Public charging infrastructures : essential for the mass adoption of Electric Vehicles
A study on the need of public charging infrastructure to foster sucess of electric vehicles in Belgium.
Electric vehicles (EV) have been embraced as a way to reduce both local as well as global pollution in the transport sector. Traditionally, low range combined with a lack of charging infrastructure and the high prices of batteries made electric vehicles relatively unattractive compared to combustion engines. During the last five years however, a combination of factors such as technology improvements, government support and mass production have made the electric vehicle a true competitor for the combustion engine powered vehicles.
Charging at home remains the most dominant way of charging an electric vehicle. It does not require additional planning or waiting to recharge the vehicle. Furthermore, it is also less expensive to invest in a small but slow domestic charging station than to invest in faster alternatives. Although most of the trips done by car are covered by the average range of a Battery Electric Vehicle (BEV): 80% of the Europeans are driving less than 100km per day ), public charging stations remain critical for longer journeys such as intercity travels and for households without facilities for home charging.
In this article, Sia Partners analyses the need for public charging infrastructure. A relationship is established between the success of EV in a country and the density of public charging stations. Based on this relationship, an estimate is developed for the case of Belgium. The study also covers the different stakeholders and their respective barriers and incentives to invest in public charging infrastructure. The geographical scope is limited to Europe with a focus on Belgium.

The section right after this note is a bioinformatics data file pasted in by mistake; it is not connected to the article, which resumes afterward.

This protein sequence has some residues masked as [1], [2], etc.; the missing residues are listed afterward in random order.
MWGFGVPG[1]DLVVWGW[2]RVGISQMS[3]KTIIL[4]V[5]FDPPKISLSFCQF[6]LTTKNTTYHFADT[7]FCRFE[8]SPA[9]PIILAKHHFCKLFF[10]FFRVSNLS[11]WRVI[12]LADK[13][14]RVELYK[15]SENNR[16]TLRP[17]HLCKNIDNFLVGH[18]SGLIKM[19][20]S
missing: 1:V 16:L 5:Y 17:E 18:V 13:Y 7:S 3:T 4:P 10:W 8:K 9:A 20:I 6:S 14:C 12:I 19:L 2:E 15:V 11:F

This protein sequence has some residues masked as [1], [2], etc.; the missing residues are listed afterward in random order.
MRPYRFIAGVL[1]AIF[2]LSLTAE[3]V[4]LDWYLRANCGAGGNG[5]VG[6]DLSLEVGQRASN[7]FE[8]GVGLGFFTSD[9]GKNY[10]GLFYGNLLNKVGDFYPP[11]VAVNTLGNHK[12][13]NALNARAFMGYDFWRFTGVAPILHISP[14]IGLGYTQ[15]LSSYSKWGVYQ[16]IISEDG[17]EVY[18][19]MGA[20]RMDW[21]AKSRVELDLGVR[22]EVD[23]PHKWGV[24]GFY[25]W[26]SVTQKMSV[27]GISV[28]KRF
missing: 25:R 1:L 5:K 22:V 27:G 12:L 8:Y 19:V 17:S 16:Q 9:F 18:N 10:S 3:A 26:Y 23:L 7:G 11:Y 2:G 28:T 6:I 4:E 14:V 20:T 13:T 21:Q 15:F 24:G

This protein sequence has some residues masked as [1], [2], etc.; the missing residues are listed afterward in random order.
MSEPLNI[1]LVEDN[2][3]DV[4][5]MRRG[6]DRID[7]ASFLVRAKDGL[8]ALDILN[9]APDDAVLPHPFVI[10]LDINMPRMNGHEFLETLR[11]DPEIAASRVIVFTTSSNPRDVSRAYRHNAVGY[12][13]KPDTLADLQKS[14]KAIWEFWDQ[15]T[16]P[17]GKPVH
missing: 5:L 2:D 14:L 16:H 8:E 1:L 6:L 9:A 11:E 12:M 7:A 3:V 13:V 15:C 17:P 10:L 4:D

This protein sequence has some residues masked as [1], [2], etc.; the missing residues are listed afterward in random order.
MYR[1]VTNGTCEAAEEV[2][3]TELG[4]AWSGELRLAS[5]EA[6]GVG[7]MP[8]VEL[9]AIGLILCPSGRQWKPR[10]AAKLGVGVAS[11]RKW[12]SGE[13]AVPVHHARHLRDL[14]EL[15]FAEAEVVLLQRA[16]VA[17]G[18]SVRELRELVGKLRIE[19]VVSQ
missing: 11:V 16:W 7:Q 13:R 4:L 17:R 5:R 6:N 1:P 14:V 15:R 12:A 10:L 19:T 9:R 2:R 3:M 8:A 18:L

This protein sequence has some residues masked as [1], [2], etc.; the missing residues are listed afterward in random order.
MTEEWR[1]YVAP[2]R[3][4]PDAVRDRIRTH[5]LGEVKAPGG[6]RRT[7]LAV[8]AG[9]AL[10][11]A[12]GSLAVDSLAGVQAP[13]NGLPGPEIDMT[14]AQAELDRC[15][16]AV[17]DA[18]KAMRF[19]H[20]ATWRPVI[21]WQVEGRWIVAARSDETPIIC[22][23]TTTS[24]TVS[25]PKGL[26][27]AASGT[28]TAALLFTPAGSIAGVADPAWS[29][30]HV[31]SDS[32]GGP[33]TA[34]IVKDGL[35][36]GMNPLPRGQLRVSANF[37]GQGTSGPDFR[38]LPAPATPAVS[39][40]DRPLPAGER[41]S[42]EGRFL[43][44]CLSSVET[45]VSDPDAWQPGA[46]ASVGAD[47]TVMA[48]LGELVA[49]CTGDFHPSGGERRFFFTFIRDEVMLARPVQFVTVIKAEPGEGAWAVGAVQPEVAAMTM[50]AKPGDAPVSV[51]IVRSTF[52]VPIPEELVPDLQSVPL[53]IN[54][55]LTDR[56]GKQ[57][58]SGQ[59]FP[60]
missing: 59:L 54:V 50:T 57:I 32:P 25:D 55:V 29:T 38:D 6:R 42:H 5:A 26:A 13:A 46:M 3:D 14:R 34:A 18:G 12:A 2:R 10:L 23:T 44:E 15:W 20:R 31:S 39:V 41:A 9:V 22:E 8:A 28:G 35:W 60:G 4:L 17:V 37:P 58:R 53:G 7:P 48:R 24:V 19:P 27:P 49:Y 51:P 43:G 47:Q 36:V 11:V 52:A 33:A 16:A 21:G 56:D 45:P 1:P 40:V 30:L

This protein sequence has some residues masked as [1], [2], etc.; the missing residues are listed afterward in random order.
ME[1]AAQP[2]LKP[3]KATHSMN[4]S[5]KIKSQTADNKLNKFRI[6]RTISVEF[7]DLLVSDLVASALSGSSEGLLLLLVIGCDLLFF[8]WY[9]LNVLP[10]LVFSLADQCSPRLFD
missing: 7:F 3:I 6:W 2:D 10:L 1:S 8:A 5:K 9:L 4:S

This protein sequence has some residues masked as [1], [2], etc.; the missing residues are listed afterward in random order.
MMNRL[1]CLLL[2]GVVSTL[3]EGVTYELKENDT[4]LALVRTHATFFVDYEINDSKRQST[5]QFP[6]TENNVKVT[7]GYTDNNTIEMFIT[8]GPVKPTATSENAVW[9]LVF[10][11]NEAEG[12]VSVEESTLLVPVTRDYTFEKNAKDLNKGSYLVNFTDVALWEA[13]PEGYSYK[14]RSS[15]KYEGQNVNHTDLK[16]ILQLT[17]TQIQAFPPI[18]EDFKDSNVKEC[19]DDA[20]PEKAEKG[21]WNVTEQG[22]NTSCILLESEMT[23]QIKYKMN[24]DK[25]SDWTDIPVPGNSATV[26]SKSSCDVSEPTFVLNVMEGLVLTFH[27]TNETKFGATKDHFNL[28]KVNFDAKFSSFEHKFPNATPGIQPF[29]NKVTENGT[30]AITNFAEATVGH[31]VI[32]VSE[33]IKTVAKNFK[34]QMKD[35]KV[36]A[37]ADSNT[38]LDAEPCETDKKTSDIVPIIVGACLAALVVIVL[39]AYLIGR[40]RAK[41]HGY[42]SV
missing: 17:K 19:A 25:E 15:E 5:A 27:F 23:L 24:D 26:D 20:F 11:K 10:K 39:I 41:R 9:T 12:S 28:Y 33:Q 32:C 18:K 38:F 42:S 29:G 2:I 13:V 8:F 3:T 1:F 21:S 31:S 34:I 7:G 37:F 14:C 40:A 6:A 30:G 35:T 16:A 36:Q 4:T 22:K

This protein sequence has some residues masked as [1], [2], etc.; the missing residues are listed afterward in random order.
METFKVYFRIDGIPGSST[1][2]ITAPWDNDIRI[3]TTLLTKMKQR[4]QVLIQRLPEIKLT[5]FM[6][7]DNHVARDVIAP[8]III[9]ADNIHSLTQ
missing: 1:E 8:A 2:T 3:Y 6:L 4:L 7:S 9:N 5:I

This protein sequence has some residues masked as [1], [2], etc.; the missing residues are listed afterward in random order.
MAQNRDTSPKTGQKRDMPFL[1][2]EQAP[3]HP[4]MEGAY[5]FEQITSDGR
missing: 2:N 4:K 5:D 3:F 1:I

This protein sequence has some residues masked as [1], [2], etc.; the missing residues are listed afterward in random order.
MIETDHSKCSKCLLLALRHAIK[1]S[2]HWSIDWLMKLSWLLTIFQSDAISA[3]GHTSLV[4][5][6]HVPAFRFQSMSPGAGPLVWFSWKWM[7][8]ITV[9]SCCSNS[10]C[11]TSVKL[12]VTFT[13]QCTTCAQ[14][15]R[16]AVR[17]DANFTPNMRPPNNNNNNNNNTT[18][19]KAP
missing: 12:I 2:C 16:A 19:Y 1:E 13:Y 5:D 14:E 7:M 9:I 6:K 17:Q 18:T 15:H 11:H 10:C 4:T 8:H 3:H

Different locations for charging an EV: from home to the public road
Home charging is one of the most important ways to charge EV, given that the vehicle is typically parked at a residence for the longest portion of the day. In the initial stage of EV roll out, home charging is estimated to account for almost 80% of the total charging . In Norway – one of the early adopters of electric vehicles, almost 95% of the BEV and the PHEV owners have access to a private charging station at home.
Home charging by itself is however not sufficient to enable mass adoption of electric vehicles. On the short term, public charging infrastructure is critical to provide range confidence and extend the range for limited range BEV drivers, allow long-distance travel for long-range BEV drivers, and improve the value proposition those drivers . A recent survey from the G4 questioner  showed that only 18% of the EV users think that there are enough public charging stations available in the cities, and less than one fourth has a charging station available near their residence.